I have travelled a great deal over the last few years and also lived in London for a year. I was always visiting galleries, museums, exhibitions and bookstores. I compiled a wish-list (I have over 50 pages now) of all the products I came across during my travels that I found to be either beautiful, beneficial or both. Beautiful Pages is a small (but growing) collection of the products that have turned out to be both.

BD: How do you select what goes onto Beautiful Pages?

TV: Beautiful Pages offers a very carefully curated collection of design books and products, selected by graphic designers – for graphic designers. The store carries a collection of both classic and new publications. Every product on the site needs to be beautiful – but most importantly – must be well written, inspirational and carry an important message.

Typography is a crucial topic in most of the featured publications and we do tend to place special emphasis on (but not limited to) modernist graphic design. Swiss graphic design and typography plays an important part in the collection, as does the work of many influential graphic designers including Alan Fletcher, Otl Aicher, Wim Crouwel, Armin Hofmann, Jan Tschichold, Herbert Spencer, Wolfgang Weingart, Emil Ruder, Josef Muller-Brockmann and Milton Glaser to name just a few.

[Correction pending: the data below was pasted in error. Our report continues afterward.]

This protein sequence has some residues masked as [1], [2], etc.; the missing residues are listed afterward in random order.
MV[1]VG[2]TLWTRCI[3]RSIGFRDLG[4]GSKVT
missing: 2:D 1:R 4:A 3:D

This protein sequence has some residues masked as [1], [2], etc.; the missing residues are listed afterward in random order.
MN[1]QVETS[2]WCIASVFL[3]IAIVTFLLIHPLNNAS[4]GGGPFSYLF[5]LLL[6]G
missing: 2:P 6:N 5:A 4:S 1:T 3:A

BD: How important is it to you to promote Australian design and how can we foster a greater design industry?

TV: Our most important long-term goal is to help promote and support Australian design. We have started investing funds into purchasing a range of books and magazines created by Australian designers. These currently include the work of Thursday Design, Michael Hall, The Initiative, David Pidgeon and Half Court Press. We look forward to seeing this collection grow over the coming months and encourage designers to submit their recommendations or published work.

We can all help foster a greater design industry by building ties with like-minded creatives, collaborating on projects and promoting each other. We need to start advertising and exporting Australian work to overseas markets and with the boom in online sales there’s no better time to be doing it than now.

Beautiful Pages is 100% Australian owned and operated. When designers purchase products from our website they are also helping to support the Australian economy.

BD: Lastly, future plans for Beautiful Pages?